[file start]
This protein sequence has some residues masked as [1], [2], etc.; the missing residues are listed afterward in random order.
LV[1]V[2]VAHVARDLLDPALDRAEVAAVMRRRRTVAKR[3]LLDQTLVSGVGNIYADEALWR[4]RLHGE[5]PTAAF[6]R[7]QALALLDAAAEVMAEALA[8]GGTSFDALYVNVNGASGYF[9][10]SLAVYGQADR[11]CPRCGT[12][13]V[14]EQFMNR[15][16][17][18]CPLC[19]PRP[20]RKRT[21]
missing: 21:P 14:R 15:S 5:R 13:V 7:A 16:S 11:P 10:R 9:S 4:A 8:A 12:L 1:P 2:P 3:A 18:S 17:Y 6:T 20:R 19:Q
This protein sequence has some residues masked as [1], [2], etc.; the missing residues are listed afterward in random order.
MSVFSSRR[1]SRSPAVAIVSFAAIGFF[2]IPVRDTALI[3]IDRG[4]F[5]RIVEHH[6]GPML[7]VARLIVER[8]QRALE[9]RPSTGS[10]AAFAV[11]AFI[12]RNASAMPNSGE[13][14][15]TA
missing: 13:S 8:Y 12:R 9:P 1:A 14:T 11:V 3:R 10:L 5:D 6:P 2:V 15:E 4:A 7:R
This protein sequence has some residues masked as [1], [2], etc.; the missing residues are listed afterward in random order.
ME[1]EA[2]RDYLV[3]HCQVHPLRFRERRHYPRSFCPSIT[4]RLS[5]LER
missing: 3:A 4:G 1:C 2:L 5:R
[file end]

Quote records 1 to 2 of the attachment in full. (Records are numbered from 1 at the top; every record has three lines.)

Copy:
This protein sequence has some residues masked as [1], [2], etc.; the missing residues are listed afterward in random order.
LV[1]V[2]VAHVARDLLDPALDRAEVAAVMRRRRTVAKR[3]LLDQTLVSGVGNIYADEALWR[4]RLHGE[5]PTAAF[6]R[7]QALALLDAAAEVMAEALA[8]GGTSFDALYVNVNGASGYF[9][10]SLAVYGQADR[11]CPRCGT[12][13]V[14]EQFMNR[15][16][17][18]CPLC[19]PRP[20]RKRT[21]
missing: 21:P 14:R 15:S 5:R 13:V 7:A 16:S 11:P 10:R 9:S 4:A 8:A 12:L 1:P 2:P 3:A 18:S 17:Y 6:T 20:R 19:Q
This protein sequence has some residues masked as [1], [2], etc.; the missing residues are listed afterward in random order.
MSVFSSRR[1]SRSPAVAIVSFAAIGFF[2]IPVRDTALI[3]IDRG[4]F[5]RIVEHH[6]GPML[7]VARLIVER[8]QRALE[9]RPSTGS[10]AAFAV[11]AFI[12]RNASAMPNSGE[13][14][15]TA
missing: 13:S 8:Y 12:R 9:P 1:A 14:T 11:V 3:R 10:L 5:D 6:P 2:V 15:E 4:A 7:R